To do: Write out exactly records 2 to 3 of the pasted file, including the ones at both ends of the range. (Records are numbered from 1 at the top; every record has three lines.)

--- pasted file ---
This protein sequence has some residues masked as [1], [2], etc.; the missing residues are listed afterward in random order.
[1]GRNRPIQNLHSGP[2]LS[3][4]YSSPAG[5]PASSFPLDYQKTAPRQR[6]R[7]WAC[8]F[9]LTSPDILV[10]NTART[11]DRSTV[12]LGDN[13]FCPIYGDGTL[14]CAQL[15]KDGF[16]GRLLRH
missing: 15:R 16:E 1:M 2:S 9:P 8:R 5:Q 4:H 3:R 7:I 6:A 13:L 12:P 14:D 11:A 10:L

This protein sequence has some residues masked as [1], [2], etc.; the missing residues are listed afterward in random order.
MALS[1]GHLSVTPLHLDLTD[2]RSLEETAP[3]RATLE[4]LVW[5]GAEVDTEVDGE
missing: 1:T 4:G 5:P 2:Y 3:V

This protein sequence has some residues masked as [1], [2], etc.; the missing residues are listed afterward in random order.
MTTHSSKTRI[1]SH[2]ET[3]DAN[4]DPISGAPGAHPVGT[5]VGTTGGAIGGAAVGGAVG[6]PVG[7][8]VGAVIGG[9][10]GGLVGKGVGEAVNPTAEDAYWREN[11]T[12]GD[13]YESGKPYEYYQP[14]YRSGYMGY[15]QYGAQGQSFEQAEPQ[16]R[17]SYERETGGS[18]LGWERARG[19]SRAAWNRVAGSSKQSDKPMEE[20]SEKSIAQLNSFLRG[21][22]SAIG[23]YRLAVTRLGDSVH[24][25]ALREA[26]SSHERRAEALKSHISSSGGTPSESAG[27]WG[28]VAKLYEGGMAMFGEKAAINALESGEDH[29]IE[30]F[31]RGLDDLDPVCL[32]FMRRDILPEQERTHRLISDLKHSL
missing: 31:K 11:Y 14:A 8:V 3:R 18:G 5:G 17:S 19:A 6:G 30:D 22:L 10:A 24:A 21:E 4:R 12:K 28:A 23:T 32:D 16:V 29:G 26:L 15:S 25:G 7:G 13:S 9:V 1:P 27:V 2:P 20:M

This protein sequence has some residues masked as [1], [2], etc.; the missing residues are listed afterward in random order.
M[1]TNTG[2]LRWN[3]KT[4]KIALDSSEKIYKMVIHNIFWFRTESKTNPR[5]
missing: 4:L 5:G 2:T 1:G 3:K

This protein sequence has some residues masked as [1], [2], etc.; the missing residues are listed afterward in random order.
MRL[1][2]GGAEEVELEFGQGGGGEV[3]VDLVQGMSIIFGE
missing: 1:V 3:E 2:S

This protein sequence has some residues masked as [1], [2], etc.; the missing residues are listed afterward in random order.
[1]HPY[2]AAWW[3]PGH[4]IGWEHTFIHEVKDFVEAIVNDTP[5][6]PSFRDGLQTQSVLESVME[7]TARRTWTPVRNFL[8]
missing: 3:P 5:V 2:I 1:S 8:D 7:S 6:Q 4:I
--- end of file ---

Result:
This protein sequence has some residues masked as [1], [2], etc.; the missing residues are listed afterward in random order.
MALS[1]GHLSVTPLHLDLTD[2]RSLEETAP[3]RATLE[4]LVW[5]GAEVDTEVDGE
missing: 1:T 4:G 5:P 2:Y 3:V

This protein sequence has some residues masked as [1], [2], etc.; the missing residues are listed afterward in random order.
MTTHSSKTRI[1]SH[2]ET[3]DAN[4]DPISGAPGAHPVGT[5]VGTTGGAIGGAAVGGAVG[6]PVG[7][8]VGAVIGG[9][10]GGLVGKGVGEAVNPTAEDAYWREN[11]T[12]GD[13]YESGKPYEYYQP[14]YRSGYMGY[15]QYGAQGQSFEQAEPQ[16]R[17]SYERETGGS[18]LGWERARG[19]SRAAWNRVAGSSKQSDKPMEE[20]SEKSIAQLNSFLRG[21][22]SAIG[23]YRLAVTRLGDSVH[24][25]ALREA[26]SSHERRAEALKSHISSSGGTPSESAG[27]WG[28]VAKLYEGGMAMFGEKAAINALESGEDH[29]IE[30]F[31]RGLDDLDPVCL[32]FMRRDILPEQERTHRLISDLKHSL
missing: 31:K 11:Y 14:A 8:V 3:R 18:G 5:G 17:S 19:A 6:G 30:D 22:L 10:A 24:A 21:E 4:R 12:K 28:A 23:T 32:D 16:V 29:G 26:L 15:S 25:G 7:G 13:S 9:V 1:P 27:V 2:P 20:M